The Effects of Aquatic Insect Nutrient Subsidies on Plant Quality and Insect Herbivore Growth

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Dr. Kathy Winnett-Murray, Hope College

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Cross ecosystem nutrient subsidies such as mobile organisms have been shown to directly enrich plants which may indirectly influence herbivores and predators. For example, herbivorous insects may grow larger or faster on plants that have been fertilized by emergent aquatic insects. We conducted a survey of July Highflyer larvae (Geometridae: Hydriomena furcata) on willows (Salicaceae: Salix phylicifolia) at 4 sites near Icelandic lakes with high or low midge (Diptera, Chironomidae) emergence. After accounting for differences between individual plants and sites, caterpillar leaf shelter density was 4 times higher at the high-midge than low-midge sites. We hypothesized that cross-ecosystem subsidies in the form of midge carcasses fertilize nearshore plants at high-midge sites, resulting in larger herbivores. We conducted an experiment, with field and lab components, where caterpillars were transplanted from and reared on willow from the high and low-midge sites. Larval mass did not differ between caterpillars reared in the lab regardless of the origin of caterpillars or willow. In our field experiment, pupae transplanted to willows at high-midge sites were heavier than those at low-midge sites. Our findings indicate that cross-ecosystem subsidies in the form of aquatic insects can influence the prevalence and mass of insect herbivores in recipient ecosystems.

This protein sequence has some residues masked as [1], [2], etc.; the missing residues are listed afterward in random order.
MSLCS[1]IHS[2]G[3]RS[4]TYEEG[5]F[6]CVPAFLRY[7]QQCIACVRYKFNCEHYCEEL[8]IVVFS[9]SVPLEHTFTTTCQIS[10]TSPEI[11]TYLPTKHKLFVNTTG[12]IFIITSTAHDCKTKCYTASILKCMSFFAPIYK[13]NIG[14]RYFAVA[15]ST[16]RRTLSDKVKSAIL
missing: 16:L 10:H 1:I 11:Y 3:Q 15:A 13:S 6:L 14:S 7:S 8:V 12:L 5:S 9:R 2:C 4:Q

This research was supported by the National Science Foundation.

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